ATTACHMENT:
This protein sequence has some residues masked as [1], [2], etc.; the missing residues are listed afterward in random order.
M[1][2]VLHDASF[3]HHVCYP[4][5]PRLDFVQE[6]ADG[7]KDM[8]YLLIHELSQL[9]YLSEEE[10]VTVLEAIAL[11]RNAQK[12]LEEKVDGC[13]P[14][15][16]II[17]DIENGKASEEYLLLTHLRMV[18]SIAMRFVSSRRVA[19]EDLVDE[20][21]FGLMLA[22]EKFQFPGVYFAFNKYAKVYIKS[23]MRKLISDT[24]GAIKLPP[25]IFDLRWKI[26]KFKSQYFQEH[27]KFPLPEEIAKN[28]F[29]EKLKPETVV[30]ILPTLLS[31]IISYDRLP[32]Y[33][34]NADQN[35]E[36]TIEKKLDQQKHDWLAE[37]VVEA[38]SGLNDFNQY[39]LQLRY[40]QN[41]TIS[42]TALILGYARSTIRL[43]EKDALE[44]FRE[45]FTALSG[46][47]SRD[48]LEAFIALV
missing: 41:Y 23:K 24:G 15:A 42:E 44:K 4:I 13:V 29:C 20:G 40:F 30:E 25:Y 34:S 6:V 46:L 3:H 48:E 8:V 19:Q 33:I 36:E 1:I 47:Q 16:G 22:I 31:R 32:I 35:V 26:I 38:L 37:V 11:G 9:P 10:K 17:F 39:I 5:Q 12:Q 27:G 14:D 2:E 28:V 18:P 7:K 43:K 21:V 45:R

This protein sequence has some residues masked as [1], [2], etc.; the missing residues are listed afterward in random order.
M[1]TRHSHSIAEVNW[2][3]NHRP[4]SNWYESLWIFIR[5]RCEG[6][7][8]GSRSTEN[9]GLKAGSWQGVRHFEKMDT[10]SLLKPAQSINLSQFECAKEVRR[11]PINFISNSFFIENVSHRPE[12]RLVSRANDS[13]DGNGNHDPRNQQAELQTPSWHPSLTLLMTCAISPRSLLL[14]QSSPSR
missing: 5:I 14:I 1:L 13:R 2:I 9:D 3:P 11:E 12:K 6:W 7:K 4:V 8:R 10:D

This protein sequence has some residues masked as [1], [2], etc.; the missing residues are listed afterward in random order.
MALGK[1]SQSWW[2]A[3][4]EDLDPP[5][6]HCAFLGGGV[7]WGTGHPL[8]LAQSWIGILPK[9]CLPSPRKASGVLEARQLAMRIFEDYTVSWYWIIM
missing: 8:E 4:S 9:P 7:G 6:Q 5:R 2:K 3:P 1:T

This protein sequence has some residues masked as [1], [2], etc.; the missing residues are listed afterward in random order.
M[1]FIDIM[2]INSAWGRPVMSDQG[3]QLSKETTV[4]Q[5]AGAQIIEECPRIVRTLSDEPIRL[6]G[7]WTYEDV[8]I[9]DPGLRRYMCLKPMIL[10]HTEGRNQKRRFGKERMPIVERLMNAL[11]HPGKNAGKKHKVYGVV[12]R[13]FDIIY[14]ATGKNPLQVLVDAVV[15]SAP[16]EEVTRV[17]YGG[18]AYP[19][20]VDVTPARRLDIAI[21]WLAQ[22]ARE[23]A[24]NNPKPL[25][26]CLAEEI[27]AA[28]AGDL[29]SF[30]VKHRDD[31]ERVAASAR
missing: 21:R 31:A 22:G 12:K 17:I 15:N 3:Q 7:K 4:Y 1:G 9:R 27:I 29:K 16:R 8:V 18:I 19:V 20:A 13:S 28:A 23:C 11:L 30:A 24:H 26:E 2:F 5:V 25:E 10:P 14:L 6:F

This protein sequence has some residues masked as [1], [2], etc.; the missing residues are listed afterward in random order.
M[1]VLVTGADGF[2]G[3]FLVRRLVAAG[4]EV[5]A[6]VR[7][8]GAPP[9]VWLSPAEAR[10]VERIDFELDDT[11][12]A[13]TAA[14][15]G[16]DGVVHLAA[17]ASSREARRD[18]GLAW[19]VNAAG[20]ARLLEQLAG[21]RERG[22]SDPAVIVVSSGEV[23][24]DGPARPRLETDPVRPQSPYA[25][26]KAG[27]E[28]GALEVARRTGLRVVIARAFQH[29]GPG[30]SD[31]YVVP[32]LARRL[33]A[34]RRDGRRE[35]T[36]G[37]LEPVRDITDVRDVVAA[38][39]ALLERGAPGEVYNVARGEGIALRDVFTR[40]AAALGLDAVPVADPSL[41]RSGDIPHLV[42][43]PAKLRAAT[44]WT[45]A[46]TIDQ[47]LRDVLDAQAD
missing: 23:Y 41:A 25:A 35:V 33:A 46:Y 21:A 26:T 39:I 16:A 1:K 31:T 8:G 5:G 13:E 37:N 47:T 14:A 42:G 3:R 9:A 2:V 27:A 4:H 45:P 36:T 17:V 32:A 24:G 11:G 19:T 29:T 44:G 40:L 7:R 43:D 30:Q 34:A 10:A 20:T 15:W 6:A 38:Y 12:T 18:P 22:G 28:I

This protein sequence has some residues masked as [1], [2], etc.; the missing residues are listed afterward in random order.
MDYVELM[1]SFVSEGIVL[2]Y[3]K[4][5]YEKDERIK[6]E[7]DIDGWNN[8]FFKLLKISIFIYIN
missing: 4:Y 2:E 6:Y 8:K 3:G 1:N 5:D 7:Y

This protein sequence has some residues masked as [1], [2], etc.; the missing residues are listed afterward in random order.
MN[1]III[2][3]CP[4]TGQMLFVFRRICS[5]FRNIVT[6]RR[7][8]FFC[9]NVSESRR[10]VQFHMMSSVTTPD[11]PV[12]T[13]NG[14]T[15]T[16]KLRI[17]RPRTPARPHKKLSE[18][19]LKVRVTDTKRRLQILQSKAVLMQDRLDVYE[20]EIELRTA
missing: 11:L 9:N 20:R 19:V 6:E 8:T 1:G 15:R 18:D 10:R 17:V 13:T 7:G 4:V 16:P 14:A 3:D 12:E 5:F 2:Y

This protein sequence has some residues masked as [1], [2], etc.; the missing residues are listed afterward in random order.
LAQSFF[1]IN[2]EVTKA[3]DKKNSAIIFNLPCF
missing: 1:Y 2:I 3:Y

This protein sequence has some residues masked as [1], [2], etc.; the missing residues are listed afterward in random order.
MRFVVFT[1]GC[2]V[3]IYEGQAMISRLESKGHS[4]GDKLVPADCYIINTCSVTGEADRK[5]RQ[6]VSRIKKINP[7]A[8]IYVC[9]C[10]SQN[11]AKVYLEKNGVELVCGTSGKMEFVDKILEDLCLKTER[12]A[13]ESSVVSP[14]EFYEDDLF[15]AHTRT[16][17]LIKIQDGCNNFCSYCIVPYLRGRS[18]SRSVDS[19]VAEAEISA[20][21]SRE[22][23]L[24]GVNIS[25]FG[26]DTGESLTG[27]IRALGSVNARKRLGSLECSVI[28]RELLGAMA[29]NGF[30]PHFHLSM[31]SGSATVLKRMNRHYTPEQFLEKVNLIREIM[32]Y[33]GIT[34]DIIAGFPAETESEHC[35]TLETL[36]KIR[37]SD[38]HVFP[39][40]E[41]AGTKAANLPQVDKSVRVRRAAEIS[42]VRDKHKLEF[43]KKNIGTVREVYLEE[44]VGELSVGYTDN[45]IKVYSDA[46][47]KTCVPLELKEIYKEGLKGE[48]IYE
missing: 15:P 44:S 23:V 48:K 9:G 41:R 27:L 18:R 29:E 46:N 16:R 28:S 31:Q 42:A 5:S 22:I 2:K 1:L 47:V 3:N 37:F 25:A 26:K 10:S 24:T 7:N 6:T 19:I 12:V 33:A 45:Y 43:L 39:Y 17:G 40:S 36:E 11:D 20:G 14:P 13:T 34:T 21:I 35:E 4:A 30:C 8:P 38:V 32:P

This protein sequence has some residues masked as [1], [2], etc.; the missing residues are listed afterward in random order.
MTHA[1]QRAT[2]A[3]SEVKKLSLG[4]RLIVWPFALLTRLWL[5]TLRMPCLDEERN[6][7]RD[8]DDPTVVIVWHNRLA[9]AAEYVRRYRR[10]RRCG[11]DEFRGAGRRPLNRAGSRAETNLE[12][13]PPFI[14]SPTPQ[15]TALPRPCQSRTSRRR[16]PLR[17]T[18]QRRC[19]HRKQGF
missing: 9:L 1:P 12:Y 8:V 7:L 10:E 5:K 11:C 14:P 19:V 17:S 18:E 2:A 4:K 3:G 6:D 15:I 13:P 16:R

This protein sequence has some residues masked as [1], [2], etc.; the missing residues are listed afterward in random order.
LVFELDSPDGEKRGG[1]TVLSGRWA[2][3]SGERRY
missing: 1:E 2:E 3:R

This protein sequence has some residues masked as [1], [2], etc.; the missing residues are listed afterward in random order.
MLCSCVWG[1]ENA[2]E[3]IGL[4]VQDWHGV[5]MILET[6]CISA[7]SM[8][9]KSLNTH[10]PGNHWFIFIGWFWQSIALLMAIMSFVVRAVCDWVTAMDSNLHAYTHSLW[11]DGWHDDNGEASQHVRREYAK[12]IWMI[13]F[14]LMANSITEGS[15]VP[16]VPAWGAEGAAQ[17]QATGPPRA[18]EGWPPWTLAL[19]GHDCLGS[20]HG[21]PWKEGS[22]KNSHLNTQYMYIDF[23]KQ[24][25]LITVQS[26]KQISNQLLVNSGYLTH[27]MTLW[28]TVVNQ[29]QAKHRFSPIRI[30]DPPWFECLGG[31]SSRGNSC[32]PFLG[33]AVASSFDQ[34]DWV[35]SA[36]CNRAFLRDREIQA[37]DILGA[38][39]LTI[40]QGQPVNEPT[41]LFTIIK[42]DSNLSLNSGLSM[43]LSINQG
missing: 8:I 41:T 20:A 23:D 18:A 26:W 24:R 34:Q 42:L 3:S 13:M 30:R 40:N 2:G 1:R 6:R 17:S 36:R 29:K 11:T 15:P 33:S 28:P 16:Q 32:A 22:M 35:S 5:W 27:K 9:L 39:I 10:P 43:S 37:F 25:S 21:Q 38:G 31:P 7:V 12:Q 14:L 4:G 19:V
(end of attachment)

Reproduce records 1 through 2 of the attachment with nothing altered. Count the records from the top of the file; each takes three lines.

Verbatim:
This protein sequence has some residues masked as [1], [2], etc.; the missing residues are listed afterward in random order.
M[1][2]VLHDASF[3]HHVCYP[4][5]PRLDFVQE[6]ADG[7]KDM[8]YLLIHELSQL[9]YLSEEE[10]VTVLEAIAL[11]RNAQK[12]LEEKVDGC[13]P[14][15][16]II[17]DIENGKASEEYLLLTHLRMV[18]SIAMRFVSSRRVA[19]EDLVDE[20][21]FGLMLA[22]EKFQFPGVYFAFNKYAKVYIKS[23]MRKLISDT[24]GAIKLPP[25]IFDLRWKI[26]KFKSQYFQEH[27]KFPLPEEIAKN[28]F[29]EKLKPETVV[30]ILPTLLS[31]IISYDRLP[32]Y[33][34]NADQN[35]E[36]TIEKKLDQQKHDWLAE[37]VVEA[38]SGLNDFNQY[39]LQLRY[40]QN[41]TIS[42]TALILGYARSTIRL[43]EKDALE[44]FRE[45]FTALSG[46][47]SRD[48]LEAFIALV
missing: 41:Y 23:K 24:G 15:A 42:E 44:K 4:I 13:V 29:C 20:G 40:F 30:E 25:Y 34:S 6:V 46:L 3:H 48:E 8:V 19:Q 33:I 36:E 1:I 47:Q 16:G 22:I 31:R 32:I 35:V 26:I 38:L 37:V 11:G 9:P 10:K 17:F 39:I 5:Q 12:Q 27:G 14:D 2:E 28:V 18:P 7:K 43:K 21:V 45:R

This protein sequence has some residues masked as [1], [2], etc.; the missing residues are listed afterward in random order.
M[1]TRHSHSIAEVNW[2][3]NHRP[4]SNWYESLWIFIR[5]RCEG[6][7][8]GSRSTEN[9]GLKAGSWQGVRHFEKMDT[10]SLLKPAQSINLSQFECAKEVRR[11]PINFISNSFFIENVSHRPE[12]RLVSRANDS[13]DGNGNHDPRNQQAELQTPSWHPSLTLLMTCAISPRSLLL[14]QSSPSR
missing: 5:I 14:I 1:L 13:R 2:I 9:D 3:P 11:E 12:K 6:W 7:K 4:V 8:R 10:D